The two countries are still officially at war, and Hezbollah has already suggested that Israel’s head start in the development of its resources opens up the possibility that it might start exploiting resources in waters claimed by Beirut. The Tamar and Leviathan fields are sufficiently far south of the current nominal border that in practice this is unlikely to be a serious issue in the medium term, but politically it could still be problematic.

Iran’s interest in helping Lebanon’s exploitation of its oil and gas resources, enshrined in an energy co-operation agreement signed between the two countries in late 2010, muddies the waters still further. Iran’s potential involvement could hamper any deal being reached with Israel on the maritime border and constrain US and European companies from participating in exploration.

There is reason to be hopeful that a maritime border can be agreed between the two countries. Beirut has filed a letter to the UN asking for its input on the matter, opening up the possibility that a deal might be reached through a process of arbitration, and it is in the interests of both countries to ensure that the issue is brought to a close. Athens has indicated that any eventual deal for it to import Israeli gas would be dependent on the resolution of the border dispute.

But the resolution of all these issues will be made all the more difficult by the delicate nature of the political balance in Beirut. The unity government came perilously close to disintegration in the second half of 2010 over the impending results of the UN investigation into the assassination of former prime minister Rafiq Hariri.

The UN’s special tribunal into Hariri’s death has been denounced by Hezbollah, which claims that it is a smokescreen for a US-Israeli plot to frame the organisation for the killing of the former leader.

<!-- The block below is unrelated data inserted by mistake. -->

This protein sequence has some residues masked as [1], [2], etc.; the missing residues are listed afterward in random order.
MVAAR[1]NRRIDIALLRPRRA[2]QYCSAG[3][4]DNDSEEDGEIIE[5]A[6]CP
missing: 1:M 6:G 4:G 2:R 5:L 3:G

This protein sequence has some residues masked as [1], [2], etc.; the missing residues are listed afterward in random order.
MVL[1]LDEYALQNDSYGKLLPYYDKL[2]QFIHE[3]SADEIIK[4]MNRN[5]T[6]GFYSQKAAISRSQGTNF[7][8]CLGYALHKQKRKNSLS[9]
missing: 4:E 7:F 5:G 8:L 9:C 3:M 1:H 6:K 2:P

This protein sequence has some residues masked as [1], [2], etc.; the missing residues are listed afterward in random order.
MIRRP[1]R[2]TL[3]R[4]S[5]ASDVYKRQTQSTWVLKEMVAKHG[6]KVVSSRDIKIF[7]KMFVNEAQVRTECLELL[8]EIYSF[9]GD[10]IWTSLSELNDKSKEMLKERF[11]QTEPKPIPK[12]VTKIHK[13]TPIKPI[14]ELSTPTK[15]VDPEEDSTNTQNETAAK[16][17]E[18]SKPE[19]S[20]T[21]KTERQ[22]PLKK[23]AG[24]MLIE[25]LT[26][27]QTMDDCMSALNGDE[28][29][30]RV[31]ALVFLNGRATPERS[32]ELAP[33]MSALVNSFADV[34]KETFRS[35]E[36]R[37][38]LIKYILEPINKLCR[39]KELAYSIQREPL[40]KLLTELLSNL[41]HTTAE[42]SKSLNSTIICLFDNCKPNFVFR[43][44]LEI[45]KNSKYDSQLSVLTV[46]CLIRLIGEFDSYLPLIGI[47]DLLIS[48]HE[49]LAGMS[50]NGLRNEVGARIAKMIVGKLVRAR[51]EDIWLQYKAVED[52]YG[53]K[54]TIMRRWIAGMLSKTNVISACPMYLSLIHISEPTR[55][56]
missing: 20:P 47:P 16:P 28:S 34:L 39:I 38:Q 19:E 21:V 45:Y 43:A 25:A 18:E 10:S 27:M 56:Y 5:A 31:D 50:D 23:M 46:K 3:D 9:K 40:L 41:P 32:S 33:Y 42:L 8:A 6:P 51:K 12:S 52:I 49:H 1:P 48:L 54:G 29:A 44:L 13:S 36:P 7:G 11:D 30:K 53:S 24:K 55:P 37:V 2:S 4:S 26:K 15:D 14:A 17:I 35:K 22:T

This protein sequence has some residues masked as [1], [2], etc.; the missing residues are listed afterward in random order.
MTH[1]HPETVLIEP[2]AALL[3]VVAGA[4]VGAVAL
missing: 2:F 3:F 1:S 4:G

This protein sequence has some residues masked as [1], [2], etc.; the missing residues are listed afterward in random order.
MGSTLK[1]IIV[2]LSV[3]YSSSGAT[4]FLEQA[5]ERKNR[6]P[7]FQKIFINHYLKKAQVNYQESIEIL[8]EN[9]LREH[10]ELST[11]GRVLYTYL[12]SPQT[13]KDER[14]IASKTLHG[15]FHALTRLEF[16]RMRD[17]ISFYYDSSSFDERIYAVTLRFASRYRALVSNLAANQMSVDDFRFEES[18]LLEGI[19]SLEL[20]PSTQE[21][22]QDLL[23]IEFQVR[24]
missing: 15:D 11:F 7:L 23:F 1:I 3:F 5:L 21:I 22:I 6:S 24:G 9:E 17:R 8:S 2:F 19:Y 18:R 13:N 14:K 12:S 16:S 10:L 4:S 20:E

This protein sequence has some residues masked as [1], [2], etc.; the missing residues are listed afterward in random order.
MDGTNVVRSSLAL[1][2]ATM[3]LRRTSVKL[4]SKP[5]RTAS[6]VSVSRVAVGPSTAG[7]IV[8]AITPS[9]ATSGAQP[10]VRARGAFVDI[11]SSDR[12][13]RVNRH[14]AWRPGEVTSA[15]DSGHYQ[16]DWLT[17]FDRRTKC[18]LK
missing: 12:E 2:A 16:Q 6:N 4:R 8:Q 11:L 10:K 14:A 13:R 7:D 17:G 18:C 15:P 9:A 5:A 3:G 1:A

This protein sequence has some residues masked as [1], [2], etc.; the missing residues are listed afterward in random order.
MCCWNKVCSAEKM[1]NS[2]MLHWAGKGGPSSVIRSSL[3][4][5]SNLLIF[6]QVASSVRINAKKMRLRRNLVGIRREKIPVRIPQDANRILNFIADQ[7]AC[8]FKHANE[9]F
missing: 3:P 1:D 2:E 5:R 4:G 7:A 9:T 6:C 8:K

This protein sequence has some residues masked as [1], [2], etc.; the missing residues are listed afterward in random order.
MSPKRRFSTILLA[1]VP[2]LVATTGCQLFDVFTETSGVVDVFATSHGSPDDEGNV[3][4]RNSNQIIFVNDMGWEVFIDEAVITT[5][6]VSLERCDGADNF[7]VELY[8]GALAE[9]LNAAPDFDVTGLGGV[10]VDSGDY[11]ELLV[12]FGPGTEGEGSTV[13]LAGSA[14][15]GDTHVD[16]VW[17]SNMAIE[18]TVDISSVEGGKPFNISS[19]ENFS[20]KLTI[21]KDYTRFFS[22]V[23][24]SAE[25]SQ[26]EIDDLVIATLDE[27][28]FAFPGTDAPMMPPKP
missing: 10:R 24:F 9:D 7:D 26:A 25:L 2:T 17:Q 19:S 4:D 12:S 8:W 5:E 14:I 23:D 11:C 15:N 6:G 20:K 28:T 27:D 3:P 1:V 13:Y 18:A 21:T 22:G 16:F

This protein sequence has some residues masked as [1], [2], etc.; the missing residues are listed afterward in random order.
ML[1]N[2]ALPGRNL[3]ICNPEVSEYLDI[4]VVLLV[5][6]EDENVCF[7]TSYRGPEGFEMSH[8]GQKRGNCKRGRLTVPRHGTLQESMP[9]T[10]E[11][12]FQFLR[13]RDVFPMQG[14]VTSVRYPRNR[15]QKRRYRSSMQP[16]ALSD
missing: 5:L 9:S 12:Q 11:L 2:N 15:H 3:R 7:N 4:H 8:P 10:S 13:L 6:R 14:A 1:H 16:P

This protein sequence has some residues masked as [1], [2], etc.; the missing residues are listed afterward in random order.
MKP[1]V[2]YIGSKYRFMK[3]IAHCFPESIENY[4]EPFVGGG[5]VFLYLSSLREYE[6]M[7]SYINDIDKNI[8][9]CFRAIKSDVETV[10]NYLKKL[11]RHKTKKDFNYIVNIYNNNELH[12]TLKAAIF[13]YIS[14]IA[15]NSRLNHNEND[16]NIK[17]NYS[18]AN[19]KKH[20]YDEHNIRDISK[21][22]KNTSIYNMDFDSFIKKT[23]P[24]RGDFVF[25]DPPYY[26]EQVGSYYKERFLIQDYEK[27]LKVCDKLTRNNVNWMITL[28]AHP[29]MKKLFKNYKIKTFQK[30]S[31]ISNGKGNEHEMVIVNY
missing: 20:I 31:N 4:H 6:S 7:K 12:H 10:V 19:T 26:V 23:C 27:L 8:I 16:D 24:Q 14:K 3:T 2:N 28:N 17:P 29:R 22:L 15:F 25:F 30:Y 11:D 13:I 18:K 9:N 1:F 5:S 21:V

The shadow cast by the investigation means that the chances of a sustainable political deal being reached on the hydrocarbons authority and the sovereign wealth fund are all the more slim.

“These are very sensitive times in Lebanon,” says the energy analyst. “If I were a private company I wouldn’t get involved in any serious investment until the resolution of the Hariri investigation.”

Even if these obstacles can be overcome, Lebanon’s slow-moving bureaucratic processes and lack of personnel skilled in the management of a hydrocarbons business mean that the odds are stacked against the smooth introduction of an efficient oil and gas administration in the country.

“The big problem with the energy ministry is that they don’t have the people to implement the law,” says the energy analyst. “Finding the right people to manage the sector in the next couple of years will be a huge challenge.”

Commercial viability of gas reserves in Lebanon

But beyond all the complexity of Lebanon’s political situation, a much more fundamental question is still to be addressed: whether the country’s oil and gas resources are commercially viable.

The data that is currently available on Lebanon’s offshore potential might be promising, but it offers no certainty as to what quantity of reserves are recoverable, or how expensive it would be to extract them. Even if saleable amounts of oil and gas are found, industry experts say that it could take eight to 10 years for production to begin, which would do nothing to address the country’s energy crisis in the medium term.

“There are some high hopes for the country’s hydrocarbons sector,” says Ghobril. “But we have to be realistic and wait to see what quantity of oil and gas lies offshore, what is the cost of extraction and whether it is commercially viable. For me that’s the key challenge.”